By Halil Aksu, CEO and co-founder of Digitopia
The meteoric rise of the neo-bank has given traditional financial institutions a lot to think about in recent years. Born in the era of mobile banking, the convenience of a digital-first approach can be epitomised by the customer base of leading financial technology company, Revolut. Having only crossed the 1 million customer mark in December 2017, Revolut now finds itself with 15.5 million global users, and this growth is only expected to continue.
Neo-banks are challenging traditional institutions that still operate with legacy systems. They are the “new kids on the block”, capable of quick money transfers and seamless payments, as well as a plethora of other financial services. Competition is fierce, and the COVID-19 pandemic has only increased the pace and scope of change. In response, traditional banks have had to undergo severe digital transformation – and they have certainly stepped up to the plate.
Evolving with the Times
According to research undertaken by Digitopia, in conjunction with UAB Digital, traditional banks have made significant strides in their digital transformation efforts in the last 24 months.
The digital maturity of the banking sector is improving, especially when it comes to the adoption of technology, data analytics, employee upskilling, and customer experience. Judged across six dimensions – technology, governance, innovation, people, operations, and customers – the average digital maturity score for the banking sector sits at 3.27 out of 5. This shows, on average, an improvement of 0.2 maturity points per year.
Digital transformation can develop in multitudes across each of these six dimensions. While further improvement requires defining and following a clear strategy with company-wide roadmap alignment, Digitopia’s findings in digital maturity research point to a few specific areas where the banking and finance industries appear to be excelling the most:
- Data is being acknowledged as a critical asset and analytics capabilities are developing.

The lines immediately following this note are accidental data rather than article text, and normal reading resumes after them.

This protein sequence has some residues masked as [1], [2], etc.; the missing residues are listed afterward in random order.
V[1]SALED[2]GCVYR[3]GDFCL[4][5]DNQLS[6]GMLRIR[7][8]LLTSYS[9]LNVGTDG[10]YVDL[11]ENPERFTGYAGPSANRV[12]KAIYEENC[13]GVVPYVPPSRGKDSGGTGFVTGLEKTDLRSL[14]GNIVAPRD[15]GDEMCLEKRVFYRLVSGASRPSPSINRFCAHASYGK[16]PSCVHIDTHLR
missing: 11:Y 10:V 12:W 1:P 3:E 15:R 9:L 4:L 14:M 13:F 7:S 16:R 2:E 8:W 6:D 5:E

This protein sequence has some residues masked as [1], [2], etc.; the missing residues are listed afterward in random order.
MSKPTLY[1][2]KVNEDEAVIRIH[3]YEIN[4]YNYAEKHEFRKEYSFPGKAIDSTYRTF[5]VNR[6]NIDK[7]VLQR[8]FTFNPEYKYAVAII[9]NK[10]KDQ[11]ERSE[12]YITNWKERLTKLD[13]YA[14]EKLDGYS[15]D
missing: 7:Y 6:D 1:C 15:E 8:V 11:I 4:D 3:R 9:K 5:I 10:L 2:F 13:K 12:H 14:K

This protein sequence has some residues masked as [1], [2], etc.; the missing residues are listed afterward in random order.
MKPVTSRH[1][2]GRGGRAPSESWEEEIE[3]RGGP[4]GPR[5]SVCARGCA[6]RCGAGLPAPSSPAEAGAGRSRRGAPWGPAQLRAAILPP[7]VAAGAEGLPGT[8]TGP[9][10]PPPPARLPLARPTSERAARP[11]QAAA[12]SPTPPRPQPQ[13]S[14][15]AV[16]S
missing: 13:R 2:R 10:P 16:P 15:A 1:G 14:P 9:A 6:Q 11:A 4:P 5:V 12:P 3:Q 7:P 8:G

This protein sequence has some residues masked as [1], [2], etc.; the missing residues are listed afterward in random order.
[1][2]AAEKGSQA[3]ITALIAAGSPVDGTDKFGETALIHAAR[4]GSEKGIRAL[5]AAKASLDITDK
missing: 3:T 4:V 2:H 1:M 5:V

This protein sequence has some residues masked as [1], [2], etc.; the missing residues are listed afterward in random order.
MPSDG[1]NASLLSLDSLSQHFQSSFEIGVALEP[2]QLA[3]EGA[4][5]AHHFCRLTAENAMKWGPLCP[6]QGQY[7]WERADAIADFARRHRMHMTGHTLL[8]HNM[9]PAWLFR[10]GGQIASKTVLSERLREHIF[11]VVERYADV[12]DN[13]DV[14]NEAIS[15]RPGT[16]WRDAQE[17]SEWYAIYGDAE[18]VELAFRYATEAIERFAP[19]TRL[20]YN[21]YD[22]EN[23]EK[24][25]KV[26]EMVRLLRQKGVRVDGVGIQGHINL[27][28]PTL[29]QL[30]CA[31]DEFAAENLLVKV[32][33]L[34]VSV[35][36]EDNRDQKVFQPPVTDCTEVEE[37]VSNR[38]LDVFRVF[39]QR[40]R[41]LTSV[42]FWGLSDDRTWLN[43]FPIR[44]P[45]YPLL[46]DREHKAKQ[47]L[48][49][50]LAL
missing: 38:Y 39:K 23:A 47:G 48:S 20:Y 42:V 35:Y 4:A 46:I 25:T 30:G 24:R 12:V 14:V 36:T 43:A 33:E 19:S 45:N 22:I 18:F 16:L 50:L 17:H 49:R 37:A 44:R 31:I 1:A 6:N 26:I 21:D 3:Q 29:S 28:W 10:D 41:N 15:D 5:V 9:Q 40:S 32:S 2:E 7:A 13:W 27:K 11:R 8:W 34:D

- Organisations know the importance of prioritising customer experience.
- There is progress in:
- Use of technology
- Integration of processes
- Employee upskilling
- Businesses are applying new ways of working.
- Data-led critical decision making
Digital Transformation Is a Process
To continue this progression, financial institutions must take a holistic approach in their digital transformation, encompassing six dimensions into their efforts; technology, governance, innovation, people, operations, and customers. There is no way to ‘complete’ a digital transformation. To drive true business value, digital transformation must be regularly measured and benchmarked across each of these six dimensions.
Digital Transformation is a team sport. Each dimension requires equal attention and investment. One must excel across all each of these six dimensions to be successful.
Assessing Digital Maturity is Key
Accurately measuring and benchmarking digital progress is just as important as the digital transformation effort itself. Tracking digital maturity throughout the digital transformation journey enables organisations to consistently and efficiently improve their digital processes.
By following the methodology that the six dimensions provide, businesses will progress. With that said, it is just as essential to measure and benchmark this progress regularly.
Regularly measuring progress allows an organisation to look at the bigger picture and create a competitive advantage. This will allow for an accurate understanding of where the organisation is doing well, and where it must improve. With that knowledge, a business can finally move in the right direction, closer to digital maturity. Eventually, it will find business success.
Developing One Step at a Time
The journey toward digital maturity is complex. It covers a range of business domains and requires harmonious functioning across each one. Over the last two years, many financial institutions have achieved significant digital progress. They have developed a range of digital capabilities and a considerable degree of integration. However, the job is never finished.
Truly digital companies do not limit themselves to using new technology, allowing remote working and process automation. They must rethink their core value proposition and set a clear direction to develop their capabilities while moving towards their goal.
Developing digital maturity takes time and effort, but it is an extremely fulfilling process.